Impact of the ACA on HRA’s and Cafeteria Plans for 2014

Health Reimbursement Arrangements (HRAs) are, in general, considered group health plans as defined in the Affordable Care Act (ACA) and are subject to coverage mandates on such plans. The Internal Revenue Service (IRS) and Department of Labor (DOL) recently issued guidance that addresses the application of two particular ACA mandates to HRAs and health flexible spending accounts (FSAs). Both the IRS and DOL concluded that an HRA that is subject to the annual limit prohibition and preventive care requirement will not be able to comply with these mandates. Accordingly, an HRA either needs to be designed to be exempt from the ACA mandates or must be amended to not allow current funding, but allow prior funding to be used for appropriate expenses.

Although an HRA cannot comply with the annual limit prohibition and the preventive care requirement, it might be possible to design an alternative, such as a Section 105 medical expense reimbursement plan. Such a plan would likely need to do two things: cover all preventive care without cost sharing and without any annual limits; and impose no annual limits on any other “essential health benefits” covered under the plan.

The recent guidance addressed the impact of the ACA on health FSAs offered through a Section 125 cafeteria plan. As with HRAs, health FSAs are, in general, considered group health plans for purposes of the ACA, particularly the preventive care requirement. The IRS and DOL concluded that a health FSA that is subject to the preventive care mandate will not be able to comply with it. Accordingly, a health FSA either needs to be designed to be exempt from the ACA mandates or must be terminated.

Click here to read more about the effective date, exempt HRAs, Frozen HRAs, HRAs and Individual Medical Insurance Policies, Exempt Health FSAs, and other types of individual policy arrangements.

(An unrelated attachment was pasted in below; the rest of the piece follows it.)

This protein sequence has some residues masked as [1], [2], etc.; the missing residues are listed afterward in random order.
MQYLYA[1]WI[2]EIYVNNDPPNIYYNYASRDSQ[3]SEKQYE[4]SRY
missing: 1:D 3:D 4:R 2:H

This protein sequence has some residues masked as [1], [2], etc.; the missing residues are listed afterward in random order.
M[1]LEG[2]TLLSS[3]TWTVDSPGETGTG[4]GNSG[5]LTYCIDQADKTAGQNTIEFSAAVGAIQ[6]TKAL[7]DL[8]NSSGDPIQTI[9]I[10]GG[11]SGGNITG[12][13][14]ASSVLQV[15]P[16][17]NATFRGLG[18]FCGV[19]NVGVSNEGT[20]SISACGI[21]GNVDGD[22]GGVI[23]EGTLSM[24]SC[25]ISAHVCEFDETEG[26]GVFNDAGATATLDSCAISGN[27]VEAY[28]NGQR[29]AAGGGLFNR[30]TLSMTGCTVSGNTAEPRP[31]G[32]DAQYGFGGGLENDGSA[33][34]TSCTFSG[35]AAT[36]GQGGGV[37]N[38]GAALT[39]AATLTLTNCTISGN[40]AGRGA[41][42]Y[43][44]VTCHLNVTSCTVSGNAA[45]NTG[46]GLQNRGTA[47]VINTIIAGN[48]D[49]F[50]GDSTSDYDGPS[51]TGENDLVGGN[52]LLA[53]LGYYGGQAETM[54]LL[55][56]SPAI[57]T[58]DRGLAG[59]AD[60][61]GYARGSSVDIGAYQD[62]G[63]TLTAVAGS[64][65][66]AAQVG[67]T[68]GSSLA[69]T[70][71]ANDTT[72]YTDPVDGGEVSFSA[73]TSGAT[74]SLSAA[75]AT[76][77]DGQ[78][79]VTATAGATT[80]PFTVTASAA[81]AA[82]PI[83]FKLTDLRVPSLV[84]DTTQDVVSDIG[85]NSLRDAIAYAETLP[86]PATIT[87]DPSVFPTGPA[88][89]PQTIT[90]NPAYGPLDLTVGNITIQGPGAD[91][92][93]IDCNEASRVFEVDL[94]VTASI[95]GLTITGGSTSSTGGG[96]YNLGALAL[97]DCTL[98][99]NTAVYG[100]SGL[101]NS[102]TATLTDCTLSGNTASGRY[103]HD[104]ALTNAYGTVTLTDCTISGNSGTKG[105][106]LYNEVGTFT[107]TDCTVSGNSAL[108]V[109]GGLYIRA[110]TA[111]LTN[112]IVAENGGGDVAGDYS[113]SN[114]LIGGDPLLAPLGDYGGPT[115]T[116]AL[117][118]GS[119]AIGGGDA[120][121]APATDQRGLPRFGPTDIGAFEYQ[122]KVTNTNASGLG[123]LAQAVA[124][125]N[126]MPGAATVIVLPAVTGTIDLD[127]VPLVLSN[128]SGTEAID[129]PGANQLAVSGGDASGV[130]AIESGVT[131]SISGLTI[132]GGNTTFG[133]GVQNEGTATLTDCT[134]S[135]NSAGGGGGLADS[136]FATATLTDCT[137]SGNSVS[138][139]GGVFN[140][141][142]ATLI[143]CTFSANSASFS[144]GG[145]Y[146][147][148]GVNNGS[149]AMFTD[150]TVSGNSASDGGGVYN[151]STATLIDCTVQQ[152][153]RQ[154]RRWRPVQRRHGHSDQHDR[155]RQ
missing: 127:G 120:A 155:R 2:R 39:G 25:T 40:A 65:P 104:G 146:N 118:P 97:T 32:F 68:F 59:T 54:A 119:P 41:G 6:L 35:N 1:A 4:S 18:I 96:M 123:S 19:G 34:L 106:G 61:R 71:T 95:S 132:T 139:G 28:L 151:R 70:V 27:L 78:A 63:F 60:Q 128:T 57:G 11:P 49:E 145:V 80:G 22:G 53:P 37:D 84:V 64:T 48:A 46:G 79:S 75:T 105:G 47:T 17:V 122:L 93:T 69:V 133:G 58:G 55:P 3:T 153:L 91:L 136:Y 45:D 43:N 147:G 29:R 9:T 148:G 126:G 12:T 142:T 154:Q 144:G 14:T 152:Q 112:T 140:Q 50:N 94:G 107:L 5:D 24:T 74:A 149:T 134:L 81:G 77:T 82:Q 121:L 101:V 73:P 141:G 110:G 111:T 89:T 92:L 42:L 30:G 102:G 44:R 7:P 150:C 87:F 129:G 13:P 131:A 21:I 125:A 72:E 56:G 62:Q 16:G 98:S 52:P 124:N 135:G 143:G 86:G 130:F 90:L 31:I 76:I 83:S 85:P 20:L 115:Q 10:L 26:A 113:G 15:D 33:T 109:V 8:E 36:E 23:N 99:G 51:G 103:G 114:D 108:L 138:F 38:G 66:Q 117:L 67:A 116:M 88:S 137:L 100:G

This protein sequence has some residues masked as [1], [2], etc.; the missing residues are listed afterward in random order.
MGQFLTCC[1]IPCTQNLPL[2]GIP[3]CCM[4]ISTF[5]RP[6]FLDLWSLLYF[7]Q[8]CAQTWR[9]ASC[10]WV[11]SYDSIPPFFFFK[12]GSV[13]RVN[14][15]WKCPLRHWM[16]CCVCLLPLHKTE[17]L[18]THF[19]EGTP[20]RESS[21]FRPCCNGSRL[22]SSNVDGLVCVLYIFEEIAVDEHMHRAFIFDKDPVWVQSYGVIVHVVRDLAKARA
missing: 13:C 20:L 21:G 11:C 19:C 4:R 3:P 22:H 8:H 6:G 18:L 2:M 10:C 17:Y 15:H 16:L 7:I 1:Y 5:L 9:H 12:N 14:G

Q & A: Using Contributions to Purchase Coverage

Question and Answer: Using Contributions to Purchase Coverage

Question: Can an employee use a contribution through either a cafeteria plan or HRA to purchase unsubsidized individual health insurance coverage on a public exchange?

Just focusing on the rules regarding eligible expenses, an HRA can reimburse premiums for coverage obtained through an exchange. This is true regardless whether the cost of the coverage is subsidized. Of course, if the participant does receive a subsidy, only the portion of the premium actually incurred by the participant (i.e., the portion not covered by the subsidy) can be reimbursed.

The rule is different for cafeteria plans. Such premiums cannot be paid on a pre-tax basis through a cafeteria plan. Section 125 has been amended to specifically provide that coverage issued through an exchange is not a qualified benefit that may be offered through a cafeteria plan unless the employer is providing group coverage through the exchange (i.e., through the SHOP program). The rule under Section 125 applies regardless of whether the individual receives a subsidy.

-Insight courtesy of Scott Wold, Attorney, Hitesman & Wold P.A.